Music offers scientists way to explore mysteries of consciousness
Scientists are trying to understand why music - a pleasurable but seemingly unnecessary part of life - is universal in all human societies, ancient and modern.
Archaeologists have found evidence of musical activity dating back at least 50,000 years. Even babies as well as some animals, such as birds, whales and monkeys, have a built-in sense of tone and rhythm, according to a set of six papers on the origin and function of music in the July edition of the journal Nature Neuroscience.
"Every culture we've ever looked at has music of some sort," Marc Hauser, a neuroscientist at Harvard University in Cambridge, Mass., and author of the leading paper, said in a telephone interview. "But why that is so is a puzzle."
Researchers expect their music studies - aided by the latest techniques of genetics and brain imaging - to shed new light on the way brains work and help people suffering from brain damage or disease.
Music also offers scientists another way to explore the unsolved mysteries of human consciousness. It can help explain how the brain processes external signals - in this case sound waves - that lead people to perform actions such as toe tapping, dancing and singing.
"Music provides a panoramic window through which we can examine the neural organization of complex behaviors that are at the core of human nature," wrote Petr Janata, a brain scientist at Dartmouth College, in Hanover, N.H.
Isabelle Peretz, a psychology professor at the University of Montreal, reported that the human brain has a special "module," or network of cells, for music, separate from but overlapping with the areas that handle language. The module has distinct subsystems for melody and for rhythm.
The music module is not a little organ like a gland, Peretz said, but "a mental information processing system" composed of circuits of cells scattered through the brain that are specialized for processing music.
A major riddle is why humans developed the capacity to enjoy and perform music - from humming to composing a symphony - since these activities seem to have little or no practical value.
Scientists think most human skills, such as language and walking on two legs, evolved because they gave their possessors an advantage over rival creatures.
"Because of its lack of obvious utility, music is typically viewed by scientists as an interesting but evolutionarily irrelevant artifact," said Sandra Trehub, a psychology professor at the University of Toronto.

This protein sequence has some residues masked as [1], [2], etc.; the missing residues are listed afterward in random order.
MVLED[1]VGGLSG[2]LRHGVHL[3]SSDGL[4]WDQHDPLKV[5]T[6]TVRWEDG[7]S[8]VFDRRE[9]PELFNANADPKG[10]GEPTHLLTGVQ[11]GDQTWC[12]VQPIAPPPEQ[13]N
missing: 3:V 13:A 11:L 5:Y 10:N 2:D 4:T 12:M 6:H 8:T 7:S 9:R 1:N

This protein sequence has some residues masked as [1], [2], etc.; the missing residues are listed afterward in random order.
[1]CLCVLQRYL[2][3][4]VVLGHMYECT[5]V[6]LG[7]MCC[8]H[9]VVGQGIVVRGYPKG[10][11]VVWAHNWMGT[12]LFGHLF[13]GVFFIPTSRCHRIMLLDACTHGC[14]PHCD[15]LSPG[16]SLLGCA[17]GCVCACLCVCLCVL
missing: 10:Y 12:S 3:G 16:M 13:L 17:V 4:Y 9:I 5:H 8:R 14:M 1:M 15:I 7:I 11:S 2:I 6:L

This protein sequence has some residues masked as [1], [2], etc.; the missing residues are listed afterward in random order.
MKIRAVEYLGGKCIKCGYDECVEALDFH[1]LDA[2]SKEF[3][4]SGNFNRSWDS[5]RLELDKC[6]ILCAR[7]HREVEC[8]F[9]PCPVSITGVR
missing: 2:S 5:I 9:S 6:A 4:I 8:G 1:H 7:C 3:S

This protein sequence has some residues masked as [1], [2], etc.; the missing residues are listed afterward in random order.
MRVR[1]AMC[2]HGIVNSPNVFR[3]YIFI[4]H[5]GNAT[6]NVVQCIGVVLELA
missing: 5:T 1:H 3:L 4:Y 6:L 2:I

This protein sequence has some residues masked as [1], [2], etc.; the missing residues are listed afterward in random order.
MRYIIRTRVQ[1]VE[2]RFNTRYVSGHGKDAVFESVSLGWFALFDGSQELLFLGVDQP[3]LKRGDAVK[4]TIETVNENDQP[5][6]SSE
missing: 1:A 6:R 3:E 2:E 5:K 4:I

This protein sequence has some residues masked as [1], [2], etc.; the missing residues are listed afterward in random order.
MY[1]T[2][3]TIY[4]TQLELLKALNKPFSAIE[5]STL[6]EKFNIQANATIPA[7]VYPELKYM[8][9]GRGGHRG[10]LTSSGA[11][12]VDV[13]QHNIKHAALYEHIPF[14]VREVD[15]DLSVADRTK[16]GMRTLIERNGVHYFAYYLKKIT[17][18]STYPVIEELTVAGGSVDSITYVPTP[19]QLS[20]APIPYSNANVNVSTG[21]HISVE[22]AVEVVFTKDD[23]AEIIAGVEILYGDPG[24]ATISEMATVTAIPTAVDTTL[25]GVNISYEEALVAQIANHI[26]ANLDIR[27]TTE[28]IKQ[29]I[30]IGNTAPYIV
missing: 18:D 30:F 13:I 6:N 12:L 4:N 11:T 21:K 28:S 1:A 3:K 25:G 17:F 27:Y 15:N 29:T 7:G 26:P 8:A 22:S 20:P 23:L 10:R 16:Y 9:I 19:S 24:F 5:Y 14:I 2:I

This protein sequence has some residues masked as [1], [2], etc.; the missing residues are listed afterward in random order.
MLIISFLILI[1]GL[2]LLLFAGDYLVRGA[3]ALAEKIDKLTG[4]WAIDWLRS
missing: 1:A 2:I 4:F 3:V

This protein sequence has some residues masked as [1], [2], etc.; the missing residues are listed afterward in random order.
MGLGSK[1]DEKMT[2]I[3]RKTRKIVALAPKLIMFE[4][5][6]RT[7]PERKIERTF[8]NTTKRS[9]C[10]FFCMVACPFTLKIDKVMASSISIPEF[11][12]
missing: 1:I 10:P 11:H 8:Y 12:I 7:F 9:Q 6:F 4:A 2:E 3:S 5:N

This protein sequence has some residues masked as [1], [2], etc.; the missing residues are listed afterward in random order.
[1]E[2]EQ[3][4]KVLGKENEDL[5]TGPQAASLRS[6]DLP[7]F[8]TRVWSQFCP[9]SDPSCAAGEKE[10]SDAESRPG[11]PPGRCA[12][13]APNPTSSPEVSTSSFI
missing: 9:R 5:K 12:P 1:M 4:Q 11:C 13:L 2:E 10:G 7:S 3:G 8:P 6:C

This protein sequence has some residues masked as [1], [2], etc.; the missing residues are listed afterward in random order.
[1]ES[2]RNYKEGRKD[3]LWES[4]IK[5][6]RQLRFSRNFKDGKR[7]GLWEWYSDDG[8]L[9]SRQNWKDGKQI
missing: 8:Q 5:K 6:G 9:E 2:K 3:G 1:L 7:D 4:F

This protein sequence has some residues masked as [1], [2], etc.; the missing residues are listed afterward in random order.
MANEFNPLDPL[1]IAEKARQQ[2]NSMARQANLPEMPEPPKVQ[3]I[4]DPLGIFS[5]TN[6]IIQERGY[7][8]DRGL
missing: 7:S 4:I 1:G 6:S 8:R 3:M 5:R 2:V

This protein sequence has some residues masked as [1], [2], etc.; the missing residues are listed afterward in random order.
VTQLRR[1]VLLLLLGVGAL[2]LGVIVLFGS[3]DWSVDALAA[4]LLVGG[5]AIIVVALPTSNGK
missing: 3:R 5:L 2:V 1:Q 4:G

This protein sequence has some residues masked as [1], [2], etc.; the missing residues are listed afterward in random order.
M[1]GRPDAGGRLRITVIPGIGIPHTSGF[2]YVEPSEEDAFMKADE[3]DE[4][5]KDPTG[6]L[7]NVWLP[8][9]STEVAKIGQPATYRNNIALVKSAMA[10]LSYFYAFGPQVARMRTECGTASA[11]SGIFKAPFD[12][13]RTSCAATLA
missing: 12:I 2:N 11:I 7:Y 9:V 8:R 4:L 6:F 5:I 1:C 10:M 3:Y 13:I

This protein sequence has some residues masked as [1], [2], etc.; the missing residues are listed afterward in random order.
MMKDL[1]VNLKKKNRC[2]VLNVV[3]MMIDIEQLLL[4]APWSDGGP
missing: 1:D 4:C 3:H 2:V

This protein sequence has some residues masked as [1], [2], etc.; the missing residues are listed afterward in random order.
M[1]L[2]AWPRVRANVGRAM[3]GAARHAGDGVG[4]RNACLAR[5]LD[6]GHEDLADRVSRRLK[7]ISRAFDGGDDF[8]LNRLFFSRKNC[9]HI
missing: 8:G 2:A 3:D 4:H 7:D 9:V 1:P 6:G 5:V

Charles Darwin, the father of evolutionary theory, wrote in 1871: "As neither the enjoyment nor the capacity of producing musical notes are faculties of the least use to man in reference to his daily habits of life, they must be ranked among the most mysterious with which he is endowed."
Experts have proposed various explanations for the universality of music.
Darwin suggested it evolved in our animal ancestors as a sexual system, designed to attract mates. "In this view, animal song became part of courtship, and then part of human nature," Hauser said.
Others observe that music creates social cohesion, strengthening group bonds against outsiders. School pep songs or military marches are obvious applications.
Many assert that the most important function of music is to regulate or influence emotions. "Some sequences of notes are happy, some are sad," said Hauser. "Music affects our emotional response."
It isn't clear which of these theories about the origin of music is correct. "We really can't distinguish between these hypotheses," Hauser acknowledged. "Everything is open to debate."
Researchers are particularly interested in studies comparing the musical abilities of adults with those of human babies and animals. For example, experiments with very young infants showed that they react differently to harmonious and discordant chords, demonstrating that a sense for music is inherited.
According to Trehub, 4-month-old infants are content to listen to unfamiliar folk melodies, but show signs of distress - fussing, squirming, turning away - when dissonant notes are introduced into the melody.
"Toddlers commonly invent songs before they can reproduce conventional songs," she noted. "Similarly, school-age children create songs and chants, such as `eenie-meenie-miney-mo,' that share a number of features across cultures, including repetition, rhythmic patterning, rhyme and alliteration."
Even monkeys apparently sense the concept of a musical octave - notes separated by five or seven grades of pitch.
According to Anthony Wright, a neuroscientist at the University of Texas Health Science Center in Houston, rhesus monkeys, like humans, tended to judge a tape-recorded song, such as "Old McDonald Had a Farm," to be the same when it was shifted up or down by one or two octaves.
But when the melody was transposed by a half-octave, thereby changing its key, the monkeys no longer recognized the tune, a fact they showed by failing to turn their heads toward the speaker.
Comparisons between music and language offer fresh insights into brain function.
Hauser pointed out that music resembles language in that most people in all cultures instinctively know whether a sentence in their language is grammatical or not. Similarly, almost everyone can tell whether certain patterns of sound are music or mere noise, even if these sounds have never been heard before.
"There are other stimuli that nearly everyone recognizes as unmusical, such as a `sour' note in a melody," he said.
"For too long, the neuroscience of language has been studied in isolation," wrote Aniruddh Patel, a scholar at The Neuroscience Institute in San Diego. "Music is now stepping into this breach, and via comparative analysis with language, providing a more complete and coherent picture of the mind than can be achieved by studying either domain alone."